Coors Field in Denver -- home of Major League Baseball's Colorado Rockies -- will be the new host of this year's All-Star Game.
"Major League Baseball is grateful to the Rockies, the City of Denver and the State of Colorado for their support of this summer's All-Star Game," MLB Commissioner Robert D. Manfred Jr. said in a statement.
"We appreciate their flexibility and enthusiasm to deliver a first-class event for our game and the region. We look forward to celebrating our sport's best players and entertaining fans around the world."
The statement said the Rockies were already in the bidding process to host a future All-Star Game, and had supplied a detailed plan for hotel, event space and security. Additionally, MLB staff already made visits to Denver.
MLB also noted the commitment of Gov. Jared Polis and Denver Mayor Michael Hancock to provide the necessary facilities and services.
"We are confident that our organization along with the city, state, VISIT DENVER and the Denver Sports Commission are capable of putting on this premier event in a relatively quick time frame because of the preparations that had already been done," Rockies Chief Operating Officer Greg Feasel said in the statement.
"Summer in Colorado is something everyone in the country should experience, and we embrace this opportunity to show off our beautiful ballpark and everything our city, state and region have to offer."
It will be the second All-Star Game in Denver since the 1998 Midsummer Classic at Coors Field.
Political leaders in the state had expressed enthusiasm about potentially hosting the game before MLB officially confirmed the change.
"We are excited about the possibility of hosting the All-Star Game and are awaiting MLB's decision," Hancock said.
Polis echoed the mayor's excitement.
"Like so many Coloradans, I'm excited and hopeful that Major League Baseball makes the best decision and formally chooses to play the 2021 All-Star game in Denver," he said in a statement. "It would be good for baseball and good for Colorado."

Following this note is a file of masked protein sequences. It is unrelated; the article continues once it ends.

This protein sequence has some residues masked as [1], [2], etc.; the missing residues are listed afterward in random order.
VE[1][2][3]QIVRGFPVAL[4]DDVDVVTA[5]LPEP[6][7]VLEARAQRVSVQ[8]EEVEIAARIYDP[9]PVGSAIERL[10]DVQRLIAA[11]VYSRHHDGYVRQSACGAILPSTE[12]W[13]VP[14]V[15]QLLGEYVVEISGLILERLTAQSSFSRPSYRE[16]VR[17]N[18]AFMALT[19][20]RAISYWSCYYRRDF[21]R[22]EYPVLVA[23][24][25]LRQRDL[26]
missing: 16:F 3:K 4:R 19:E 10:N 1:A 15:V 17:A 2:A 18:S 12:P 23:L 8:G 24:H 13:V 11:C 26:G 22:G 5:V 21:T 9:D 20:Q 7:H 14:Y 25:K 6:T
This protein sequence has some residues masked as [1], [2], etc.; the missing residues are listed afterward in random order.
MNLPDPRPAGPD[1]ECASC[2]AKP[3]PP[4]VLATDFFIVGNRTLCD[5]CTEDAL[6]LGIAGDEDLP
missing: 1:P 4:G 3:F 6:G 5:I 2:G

The game was initially supposed to take place in Atlanta, but the league decided to move the game and draft in response to Georgia's recently passed laws that placed new restrictions on voting.
The legislation, which was signed last week by Republican Gov. Brian Kemp, imposes voter identification requirements for absentee ballots, empowers state officials to take over local elections boards, limits the use of ballot drop boxes and makes it a crime to approach voters to give them food and water as they wait in line.
Critics of the law have called for boycotts of Georgia-based companies. Chief executives and other high-ranking leaders from more than 100 companies, including Target, Snapchat and Uber, issued a public statement last week opposing any measures that deny eligible voters the right to cast ballots.
There's also been a response within the MLB -- during their opening day on Saturday, the Atlanta Braves covered the All-Star patch on their jersey's.
Shortly after MLB announced the game's relocation, the Braves released a statement saying they were disappointed by the league's decision.
"Unfortunately, businesses, employees, and fans in Georgia are victims of this decision," the statement read.
The game being taken out of Atlanta is expected to have a $100 million impact on the state, according to a statement from Holly Quinlan, president and CEO of Cobb Travel and Tourism.
Despite backlash surrounding the law, members of the Republican party have stood their ground.
"Major League Baseball caved to fear, political opportunism, and liberal lies," Kemp said Friday. "Georgians - and all Americans - should fully understand what the MLB's knee-jerk decision means: cancel culture and woke political activists are coming for every aspect of your life, sports included. If the left doesn't agree with you, facts and the truth do not matter."
In Texas, Gov. Greg Abbott declined to throw the ceremonial first pitch at the Rangers' season opener against the Toronto Blue Jays because of the MLB's stance on the voter laws. Abbott said the league was adopting "a false narrative" about the voter laws in Georgia.
CNN's Ray Sanchez, Steve Almasy and David Close contributed to this report.